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Will a postnuptial agreement protect a spouse’s assets?

As couples are anticipating their wedding day, they may not anticipate the need for a postnuptial agreement. After all, they think, they love each other. Their marriage won’t end. However, it may end.

A postnuptial agreement may be a way for each individual in the marriage to protect themselves and their assets. Community property states require divorcing couples to spit everything 50/50. The biggest difference of a postnuptial agreement is that they are signed and entered into after the couple has either married or entered a civil union.

Should the couple be considering a split, having a legal postnuptial agreement in place may make the entire divorce process go more smoothly. This document may dictate spousal support details.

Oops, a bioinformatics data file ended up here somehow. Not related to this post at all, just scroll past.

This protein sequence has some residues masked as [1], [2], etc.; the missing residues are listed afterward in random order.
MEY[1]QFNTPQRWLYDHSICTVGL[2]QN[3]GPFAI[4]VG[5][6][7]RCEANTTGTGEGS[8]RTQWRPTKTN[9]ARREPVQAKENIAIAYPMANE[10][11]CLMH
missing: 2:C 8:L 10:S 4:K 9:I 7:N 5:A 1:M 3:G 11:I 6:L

When a couple should sign a postnuptial agreement

A married couple with a prenuptial agreement may decide to have a postnuptial agreement drawn up, scrapping the prenup.

Some spouses may have a postnuptial agreement created so they can protect their children from a previous marriage or relationship. Or they choose to financially protect the spouse who stopped working after they had children. The reasons for signing a postnuptial agreement may vary from couple to couple as they consider what may happen in the event of a divorce.

Is a postnuptial agreement like a prenuptial agreement?

These documents may be similar in their intent. One agreement may be written and signed before the couple gets married. The second document may be drawn up and signed after the couple gets married. They may decide to protect their assets and finances. One member of the couple may decide a postnup is a good idea if their spouse begins to spend money irresponsibly. Another motivation for signing a postnuptial may be to protect the family business, just in the event of a divorce.

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